Porcelain palaces: Homeowners prize plush bathroomsIf you want to find out what's hot in bathrooms, listen in when people discuss what they want in a new home.
By: By Geri Parlin, La Crosse Tribune, Wis., Superior Telegram
If you want to find out what's hot in bathrooms, listen in when people discuss what they want in a new home.
Donna Proudfit, a Realtor with Prudential-Lovejoy, said updated bathrooms and kitchens are the top priority for home buyers.
"Sometimes the updates you can do in your bath are not really that cost prohibitive. There are things that can be done that can add some value."
Besides being clean, people want bathrooms that are updated and spa-like, Proudfit said.
"Baths have changed from a utility space to more of a spa-like space for some people. Maybe the bathroom's a little larger. People want a master bath and in that they want some space. They want a double vanity so two people can get ready for their day. They want good lighting, and lighting can be fairly inexpensive" to change out, she said.
You can have color in your bathroom, but don't go crazy with purple and red.
"This isn't a room where you go all out," she said. "We're still seeing and wanting colors like the taupes and light sage and maybe a light brown."
But if you do go all out, why not do that with electronics, said Stefana Pretasky, manager of Gerhard's First Supply Showroom.
Customers are interested in electronic controls for music and even shower heads and body sprays.
"Music is a big thing they've added to tubs and showers," Pretasky said.
Though a traditional look is still the most popular around here, more people are gravitating to the clean look, she said. "We used to call it contemporary, now it's minimalistic."
Customers are also seeing the advantages of touchless faucets. "That's a thing of the future, where it will become the norm. Also, motion faucets. It's tied into cleanliness and is probably more efficient with water, too."
People still want tubs, Proudfit said, even if they don't use them much. And soaker tubs are becoming more popular.
Jenny Cisewski, manager of Winona Homes, says for master baths homeowners want a separate tub and shower and definitely two sinks.
"And a lot of them are looking for rainfall shower heads or the double shower head -- one lower and one higher."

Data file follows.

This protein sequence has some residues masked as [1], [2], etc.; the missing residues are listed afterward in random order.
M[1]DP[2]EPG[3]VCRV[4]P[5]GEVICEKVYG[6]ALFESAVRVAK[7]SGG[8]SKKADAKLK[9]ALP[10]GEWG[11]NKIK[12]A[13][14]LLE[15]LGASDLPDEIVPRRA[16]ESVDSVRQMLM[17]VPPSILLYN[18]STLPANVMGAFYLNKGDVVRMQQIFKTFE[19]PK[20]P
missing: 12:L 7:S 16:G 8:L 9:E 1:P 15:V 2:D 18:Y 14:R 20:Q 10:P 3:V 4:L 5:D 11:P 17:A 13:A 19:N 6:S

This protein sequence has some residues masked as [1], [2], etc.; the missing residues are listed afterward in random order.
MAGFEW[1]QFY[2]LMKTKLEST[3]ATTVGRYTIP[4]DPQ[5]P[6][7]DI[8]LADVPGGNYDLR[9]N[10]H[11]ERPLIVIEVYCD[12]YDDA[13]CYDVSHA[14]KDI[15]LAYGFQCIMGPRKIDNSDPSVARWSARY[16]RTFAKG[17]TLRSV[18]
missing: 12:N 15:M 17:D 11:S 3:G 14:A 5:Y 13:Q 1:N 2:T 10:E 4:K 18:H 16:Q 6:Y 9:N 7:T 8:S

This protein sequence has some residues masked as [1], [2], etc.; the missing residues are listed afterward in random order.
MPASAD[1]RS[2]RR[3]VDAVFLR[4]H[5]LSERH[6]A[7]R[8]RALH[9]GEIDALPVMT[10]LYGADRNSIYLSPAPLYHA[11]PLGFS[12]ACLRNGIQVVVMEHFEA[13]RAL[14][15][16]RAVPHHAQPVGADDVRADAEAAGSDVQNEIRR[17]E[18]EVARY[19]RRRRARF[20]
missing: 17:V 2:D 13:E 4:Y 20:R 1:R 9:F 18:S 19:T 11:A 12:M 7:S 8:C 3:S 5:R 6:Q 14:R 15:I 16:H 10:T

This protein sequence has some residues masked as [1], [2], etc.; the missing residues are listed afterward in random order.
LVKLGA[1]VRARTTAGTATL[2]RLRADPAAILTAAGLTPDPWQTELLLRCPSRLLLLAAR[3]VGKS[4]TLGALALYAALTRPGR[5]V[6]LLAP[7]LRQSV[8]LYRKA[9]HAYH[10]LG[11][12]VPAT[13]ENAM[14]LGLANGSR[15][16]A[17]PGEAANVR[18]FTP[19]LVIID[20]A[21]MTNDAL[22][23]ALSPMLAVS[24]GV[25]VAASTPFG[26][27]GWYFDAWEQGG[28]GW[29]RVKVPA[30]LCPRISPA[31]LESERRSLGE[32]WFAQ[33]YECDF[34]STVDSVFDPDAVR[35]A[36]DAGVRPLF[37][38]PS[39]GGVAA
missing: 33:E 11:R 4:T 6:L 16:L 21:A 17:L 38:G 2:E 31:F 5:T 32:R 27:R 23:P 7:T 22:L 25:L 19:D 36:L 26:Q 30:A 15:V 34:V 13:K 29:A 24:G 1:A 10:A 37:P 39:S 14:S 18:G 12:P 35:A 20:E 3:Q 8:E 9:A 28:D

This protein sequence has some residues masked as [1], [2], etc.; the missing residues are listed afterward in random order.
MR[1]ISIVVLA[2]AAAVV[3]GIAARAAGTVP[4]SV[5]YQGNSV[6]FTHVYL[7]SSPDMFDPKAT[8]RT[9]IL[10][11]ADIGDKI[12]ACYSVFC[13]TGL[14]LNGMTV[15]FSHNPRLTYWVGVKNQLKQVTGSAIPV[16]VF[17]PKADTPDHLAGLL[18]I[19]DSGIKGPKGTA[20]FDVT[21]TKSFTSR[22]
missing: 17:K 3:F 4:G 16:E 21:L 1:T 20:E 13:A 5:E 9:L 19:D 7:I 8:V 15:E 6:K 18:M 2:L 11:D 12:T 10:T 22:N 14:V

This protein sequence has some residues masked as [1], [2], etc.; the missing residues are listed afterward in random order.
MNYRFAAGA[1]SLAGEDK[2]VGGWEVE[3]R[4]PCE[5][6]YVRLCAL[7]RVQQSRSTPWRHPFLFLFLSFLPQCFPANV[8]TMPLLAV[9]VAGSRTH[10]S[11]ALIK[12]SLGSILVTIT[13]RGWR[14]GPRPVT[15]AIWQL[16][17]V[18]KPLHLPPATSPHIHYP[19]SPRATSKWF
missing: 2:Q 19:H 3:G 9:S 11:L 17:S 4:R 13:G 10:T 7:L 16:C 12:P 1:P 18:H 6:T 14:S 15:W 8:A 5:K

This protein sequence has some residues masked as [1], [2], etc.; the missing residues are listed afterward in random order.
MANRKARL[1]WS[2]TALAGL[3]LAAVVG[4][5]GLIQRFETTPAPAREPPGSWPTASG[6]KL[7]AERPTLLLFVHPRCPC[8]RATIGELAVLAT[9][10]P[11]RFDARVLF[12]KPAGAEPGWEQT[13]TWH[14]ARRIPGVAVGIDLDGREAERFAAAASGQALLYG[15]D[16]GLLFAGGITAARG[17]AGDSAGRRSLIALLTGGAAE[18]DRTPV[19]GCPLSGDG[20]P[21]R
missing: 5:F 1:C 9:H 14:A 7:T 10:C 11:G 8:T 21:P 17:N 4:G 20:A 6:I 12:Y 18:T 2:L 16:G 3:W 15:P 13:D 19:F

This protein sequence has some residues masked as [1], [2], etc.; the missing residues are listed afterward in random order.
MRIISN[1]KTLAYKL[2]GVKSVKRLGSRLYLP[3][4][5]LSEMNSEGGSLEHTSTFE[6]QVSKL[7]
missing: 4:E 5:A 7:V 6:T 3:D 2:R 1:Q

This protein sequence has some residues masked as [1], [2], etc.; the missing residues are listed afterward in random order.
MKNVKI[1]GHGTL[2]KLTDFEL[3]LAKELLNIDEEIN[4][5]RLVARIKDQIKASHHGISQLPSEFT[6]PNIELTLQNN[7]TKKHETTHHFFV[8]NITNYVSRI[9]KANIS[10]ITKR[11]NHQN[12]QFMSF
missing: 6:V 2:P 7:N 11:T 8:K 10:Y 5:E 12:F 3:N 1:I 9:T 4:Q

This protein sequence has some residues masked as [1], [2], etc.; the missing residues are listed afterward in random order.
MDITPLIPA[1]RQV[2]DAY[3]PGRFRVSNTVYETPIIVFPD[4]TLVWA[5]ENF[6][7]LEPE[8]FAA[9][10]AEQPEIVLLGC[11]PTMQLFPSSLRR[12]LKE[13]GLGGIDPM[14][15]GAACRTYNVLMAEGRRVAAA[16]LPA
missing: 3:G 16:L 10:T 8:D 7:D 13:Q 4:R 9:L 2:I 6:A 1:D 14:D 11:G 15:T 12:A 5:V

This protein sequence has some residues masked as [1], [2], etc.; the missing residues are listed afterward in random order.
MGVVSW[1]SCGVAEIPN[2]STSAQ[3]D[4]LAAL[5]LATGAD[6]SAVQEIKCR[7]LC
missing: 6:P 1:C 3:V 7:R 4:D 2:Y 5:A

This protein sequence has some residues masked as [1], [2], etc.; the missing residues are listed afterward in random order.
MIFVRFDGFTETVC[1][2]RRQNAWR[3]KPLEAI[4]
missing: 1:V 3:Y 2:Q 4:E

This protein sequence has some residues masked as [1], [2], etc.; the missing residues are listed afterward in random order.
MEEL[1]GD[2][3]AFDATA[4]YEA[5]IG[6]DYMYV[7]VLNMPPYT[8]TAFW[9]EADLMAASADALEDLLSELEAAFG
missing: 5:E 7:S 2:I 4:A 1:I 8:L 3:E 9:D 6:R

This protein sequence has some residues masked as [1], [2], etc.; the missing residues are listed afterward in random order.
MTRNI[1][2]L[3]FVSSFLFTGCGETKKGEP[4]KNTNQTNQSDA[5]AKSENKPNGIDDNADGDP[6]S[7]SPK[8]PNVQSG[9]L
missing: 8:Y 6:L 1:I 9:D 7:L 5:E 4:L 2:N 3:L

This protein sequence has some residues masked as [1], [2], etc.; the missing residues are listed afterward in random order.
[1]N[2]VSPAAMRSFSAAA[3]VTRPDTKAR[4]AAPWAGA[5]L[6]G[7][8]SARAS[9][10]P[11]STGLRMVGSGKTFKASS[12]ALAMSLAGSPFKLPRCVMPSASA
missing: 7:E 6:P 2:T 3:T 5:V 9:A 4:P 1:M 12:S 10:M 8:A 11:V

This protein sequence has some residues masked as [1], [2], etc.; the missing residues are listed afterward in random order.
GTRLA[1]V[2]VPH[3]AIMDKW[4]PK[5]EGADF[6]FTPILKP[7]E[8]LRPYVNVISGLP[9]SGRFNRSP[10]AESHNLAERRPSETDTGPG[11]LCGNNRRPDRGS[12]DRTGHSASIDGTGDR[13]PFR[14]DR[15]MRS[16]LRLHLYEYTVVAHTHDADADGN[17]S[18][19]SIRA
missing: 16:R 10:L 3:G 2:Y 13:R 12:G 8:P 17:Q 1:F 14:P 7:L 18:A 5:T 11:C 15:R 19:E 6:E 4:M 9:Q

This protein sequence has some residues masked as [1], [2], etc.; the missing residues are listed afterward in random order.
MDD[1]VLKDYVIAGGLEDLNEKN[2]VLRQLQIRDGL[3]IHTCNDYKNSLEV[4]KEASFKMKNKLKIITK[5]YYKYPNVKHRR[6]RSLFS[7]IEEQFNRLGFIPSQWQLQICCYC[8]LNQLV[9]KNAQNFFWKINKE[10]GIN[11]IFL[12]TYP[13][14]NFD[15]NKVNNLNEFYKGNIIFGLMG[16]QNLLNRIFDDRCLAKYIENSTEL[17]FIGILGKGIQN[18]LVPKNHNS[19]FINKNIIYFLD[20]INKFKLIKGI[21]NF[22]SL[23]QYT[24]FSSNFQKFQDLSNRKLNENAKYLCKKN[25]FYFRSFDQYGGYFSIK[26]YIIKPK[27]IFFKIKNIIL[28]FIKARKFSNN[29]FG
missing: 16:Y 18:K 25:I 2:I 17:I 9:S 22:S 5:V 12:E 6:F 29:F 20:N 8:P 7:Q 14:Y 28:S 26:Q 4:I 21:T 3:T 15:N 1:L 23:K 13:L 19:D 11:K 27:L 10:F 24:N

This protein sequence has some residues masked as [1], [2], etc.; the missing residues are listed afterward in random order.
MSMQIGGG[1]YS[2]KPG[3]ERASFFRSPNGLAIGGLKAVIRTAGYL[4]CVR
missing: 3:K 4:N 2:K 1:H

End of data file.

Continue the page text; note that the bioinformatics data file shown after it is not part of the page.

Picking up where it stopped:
Oil-rubbed bronze is the favorite finish, she said, and it even comes as trim for shower doors.
If you're retrofitting, there are some amazing advancements in the field, said Miles Wilkins, owner-manager of the Board Store.
"One of the biggest things that we have with the aging population is we're doing a lot of conversions from tubs to walk-in showers and tubs. There's a built-in seat right in the unit," he said and power drains so the shower empties quickly.
These are especially good for people having trouble with their knees, he said, because they don't have to step over anything.
They also do tub liners and wall liners and because that often involves no demolition, they can be finished in a few days. That's important, Wilkins said, if you're a one-bathroom house as many older homes are.
And because the acrylic is heat-molded to the right shape, it's a good fit. That is possible, Wilkins said, because the retrofitter owns a warehouse filled with every size and style of old bathtub imaginable. "They've measured them all and have it on a computer," he said. So when he sends the company the measurements for a liner, they look up the right bathtub on the computer and find it in the warehouse and mold the liner to that same model of tub so that it fits just right when it comes time to install it.
If you haven't redone the bathroom in decades, then you probably want to oust blue toilets and salmon-colored vanities. Don't make the mistake of replacing them with another color, Proudfit said.
"Without a doubt, people would prefer white or a very light bisque color. Then you can do anything with your accessories."
Joanne DeMaster of Lights and Bath Showroom at W.A. Roosevelt said people are putting in hand showers in addition to the shower head.
"In general, when people are remodeling their bathroom, they have saved their money and now they're putting in what they want. Now that they've decided to stay in their home they're doing the entire bathroom, not just parts of the bathroom."
That could include a soaker tub, multiple shower sprays and hand sprays. And finishes are likely to be stainless or oil-rubbed bronze.
"They want more comfort, more nice things. They want it to look nice, and they want it to be functional."
Another trend DeMaster has seen is empty nesters remodeling two bathrooms -- one for him and one for her.
"The kids are grown and gone, so they already have the bathrooms," DeMaster said.
And aging in place is taken into consideration with remodeling, she said, with grab bars and wider entrances to showers.
"And one change is interesting. The husband may have retired first so now he is going to drive this remodeling information. He gets information, presents it to his wife," DeMaster said, and then they come back and order.
"We've seen this a quite of number of times. We've never seen people shop like that before. The guy does all the legwork and the woman makes the decisions. He plans it right down to the last detail," she said, so the wife has plenty from which to choose.
(c)2012 the La Crosse Tribune (La Crosse, Wis.)
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